Goals and objectives
We aim to provide our students with the solid academic and clinical skills background they need to be successful, whether they pursue careers in veterinary practice, industry, government or biomedical research. We also strive to provide the best possible overall academic experience for our students. Our curriculum was established to achieve the following goals:
- To impart key concepts and skills such as critical and analytical thinking for lifelong learning, success and professional growth.
- To provide students with knowledge and experiences that will foster consideration of the full spectrum of career opportunities and interest in postgraduate education.
- To provide classroom and clinic environments wherein high moral ethics, professional values, leadership qualities and sensitivity to societal needs are emphasized.
- To emphasize the important and central roles of veterinarians in the advancement of animal and human health and the preservation of humane animal care.
Phases of study
Our DVM program involves three phases of study, with 150 total credits required to graduate.
Phase I (first-year) is designed to build a foundation in the basic sciences. Students also begin the four-semester experiential course in Supervised Patient Care and Clinical Skills in the newly built Clinical Techniques Laboratory.
Phase II (second-year) builds on the foundations acquired in Phase 1, while introducing students to the complexities of treating and diagnosing common and unique aliments found in all species in veterinary medicine. Students explore all organ systems and their functions in Phases I and II.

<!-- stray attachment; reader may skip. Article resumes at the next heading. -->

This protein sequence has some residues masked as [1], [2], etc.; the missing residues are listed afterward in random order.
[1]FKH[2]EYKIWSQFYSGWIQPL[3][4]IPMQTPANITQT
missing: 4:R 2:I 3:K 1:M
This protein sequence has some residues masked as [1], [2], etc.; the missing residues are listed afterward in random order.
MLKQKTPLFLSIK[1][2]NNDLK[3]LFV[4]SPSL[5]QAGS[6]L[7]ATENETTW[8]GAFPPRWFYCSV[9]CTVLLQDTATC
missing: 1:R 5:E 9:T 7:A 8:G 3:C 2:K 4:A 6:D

Phase III occupies the third and fourth years of the curriculum (Semesters 5-9), and consists of advanced core and elective courses and clinical clerkships. Students begin their clinical rotations in our Small and Large Animal Hospitals the summer after completing Phase II.
Externships are completely optional and not required for a student to graduate. However, these experiences provide great opportunities for students to gain insight into working in private practices, specialty clinics and various locations.
The Council on Education of the American Veterinary Medical Association accredits Doctor of Veterinary Medicine (DVM) or equivalent educational programs at colleges or schools of Veterinary Medicine.
The North American Veterinary Licensing Examination (NAVLE) is required for licensure to practice veterinary medicine in North America.
In addition to traditional DVM program curriculum, the college offers several online training and certificate programs.